cancel
Showing results for 
Search instead for 
Did you mean: 

HP-UX Performance Issue

System Dude_1
Frequent Advisor

HP-UX Performance Issue

Hi all,

We are running T600 machine with oracle database ( 7.2.3), 3 GB of memory and 4 CPU. We encounter system slowness during peak. Could anybody help on resolving this issue.
# swapinfo -t
Kb Kb Kb PCT START/ Kb
TYPE AVAIL USED FREE USED LIMIT RESERVE PRI NAME
dev 524288 145208 379080 28% 0 - 1 /dev/vg00/lvol2
dev 524288 146596 377692 28% 0 - 1 /dev/vg00/lvol3
dev 4096000 146016 3949984 4% 0 - 1 /dev/vg00/lvol12
reserve - 812064 -812064
memory 2297936 1594416 703520 69%
total 7442512 2844300 4598212 38% - 0 -
Performance Issue on HP-UX 10.20
13 REPLIES
Andrew_4
Honored Contributor

Re: HP-UX Performance Issue

You need to try to identify the main bottleneck... by comparing your peak period to a 'baseline' of performance....

When you have this 'baseline' (ie, standard performance during non-peak times).. you can compare the processes, memory/swap, disk i/o, and see what has increased alot....

This will hopefully show you where the user reponse time is being dragged down the most...

Once you've identified this, you need to think about how you could improve the performance of this bottleneck... (by getting faster disks, more memory etc etc...)

Hope this helps !

Andrew
The Unix Programmer's Manual, 2nd Edition, June, 1972: "The number of Unix installations has grown to 10, with more expected."
System Dude_1
Frequent Advisor

Re: HP-UX Performance Issue

There are so many ways to identify the main bottleneck. As for my case it seems that the memory and CPU is bottleneck. We are waiting for new CPU and memory but for the time being what can i do to at least optimised the server performance. Any idea?
Performance Issue on HP-UX 10.20
Bill Hassell
Honored Contributor

Re: HP-UX Performance Issue

Because so much of your swap space is shown as occupied, it is highly likely that you are memory limited. However, with a 32-bit kernel, you can't add enough RAM to make much difference. Verify that you are paging heavily by looking at page-out rates with vmstat. A much more detailed analysis of what you have running (all processes), amount of LAN activity and number of LAN cards, batch reports that are being run, the design of the database index files, kernel parameters and so on, will be needed for a better answer.

The T600 is fairly old technology and it appears that you may have hit the limit of this processor and the load you require. An A-class or L-class will remove address limits and move processing power to today's standards. Alternatively, you can move unnecessary applications to other systems to relieve the load.

Note that the most significant performance changes can be made with better database design and configuration, much more so than working on HP-UX.


Bill Hassell, sysadmin
Andrew_4
Honored Contributor

Re: HP-UX Performance Issue

You could consider tuning buffer cache... that might alleviate some memory problems (depending on what type of disk access is being performed)...

What is your dbc_max/min_pct set to ??

If you've got max set very high, then the buffer cache will take heaps of memory, and not free it very quickly..
See Doc ID A4460661 for more details...


Hope this helps !

Andrew
The Unix Programmer's Manual, 2nd Edition, June, 1972: "The number of Unix installations has grown to 10, with more expected."
System Dude_1
Frequent Advisor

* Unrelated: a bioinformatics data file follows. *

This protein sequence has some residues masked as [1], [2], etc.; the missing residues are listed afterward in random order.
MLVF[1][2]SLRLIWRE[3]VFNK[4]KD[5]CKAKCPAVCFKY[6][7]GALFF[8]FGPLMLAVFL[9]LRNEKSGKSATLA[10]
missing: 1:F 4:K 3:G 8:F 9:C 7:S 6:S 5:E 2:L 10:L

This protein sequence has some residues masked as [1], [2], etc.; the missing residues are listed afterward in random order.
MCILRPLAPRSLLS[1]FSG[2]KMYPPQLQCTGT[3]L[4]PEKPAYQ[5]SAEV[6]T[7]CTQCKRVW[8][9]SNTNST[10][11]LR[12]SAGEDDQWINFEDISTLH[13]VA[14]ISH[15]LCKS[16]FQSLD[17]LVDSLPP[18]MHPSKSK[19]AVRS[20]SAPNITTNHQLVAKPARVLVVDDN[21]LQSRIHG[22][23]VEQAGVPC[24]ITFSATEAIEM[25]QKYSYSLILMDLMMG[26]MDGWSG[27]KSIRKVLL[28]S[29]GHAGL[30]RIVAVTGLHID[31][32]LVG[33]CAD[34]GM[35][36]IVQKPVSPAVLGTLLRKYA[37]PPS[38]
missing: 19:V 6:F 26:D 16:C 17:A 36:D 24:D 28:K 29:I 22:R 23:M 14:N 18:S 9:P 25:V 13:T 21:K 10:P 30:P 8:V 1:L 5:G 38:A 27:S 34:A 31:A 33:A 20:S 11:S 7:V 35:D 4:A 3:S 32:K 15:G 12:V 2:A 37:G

Re: HP-UX Performance Issue

dbc_max/min_pct is set to 50/5. what are the impact if I need to change this dbc_max/min_pct and what are the suggested size to change to. Any other parameter need to fine tuning
Performance Issue on HP-UX 10.20
Andrew_4
Honored Contributor

Re: HP-UX Performance Issue

From DOC ID : A4460661

D. Tuning the File System Buffer Cache.
The problem has been determined to be either a file system I/O
bottleneck or a memory bottleneck. In either case, adjusting
the size of the buffer cache may resolve the problem. It is
easiest to measure the effectiveness of the buffer cache and
the effectiveness of changes if the buffer cache is of a fixed
size, instead of the 10.x default of a dynamic buffer cache that
ranges in size from 5 to 50% of main memory. The size of the
buffer cache is controlled by the kernel parameters bufpages,
nbuf, dbc_max_pct, and dbc_min_pct.

SAM help can provide more information on these parameters, and
the System Administration Tasks manual has information on how
to rebuild the kernel. Historically, HPUX has used 10% of main
memory as a default buffer cache size.

The goal of the buffer cache is to increase the speed of disk I/O
reads and writes. The trade off for that increased performance is
the usage of a percentage of main memory. After isolating the
resource that is slowing the system, the job is to adjust the
size of the buffer cache to get the best returns for this system.
------------

With 3 gig of RAM, I would say that you could safely reduce your max buffer cache... You'll probably find that your processes are swapping alot because the buffer cache is taking up too much space in memory (if it does actually grow to 50% - which is quite possible)...

I would experiment with reducing the max, to say 20%, and see if that reduces the amount of paging your system does...

There is a memeory management white paper at :

/usr/share/doc/mem_mgt.txt

use this guide for more information on tuning your memory.. But the reducing dbc_max_pct would be the first place to start...

Hope this helps !

Andrew

The Unix Programmer's Manual, 2nd Edition, June, 1972: "The number of Unix installations has grown to 10, with more expected."
Joseph T. Wyckoff
Honored Contributor

Re: HP-UX Performance Issue

In principle, you may be able to buy some time by shuffling files around...

In a database doing anything but simple reads, your transaction logs are being written to constantly...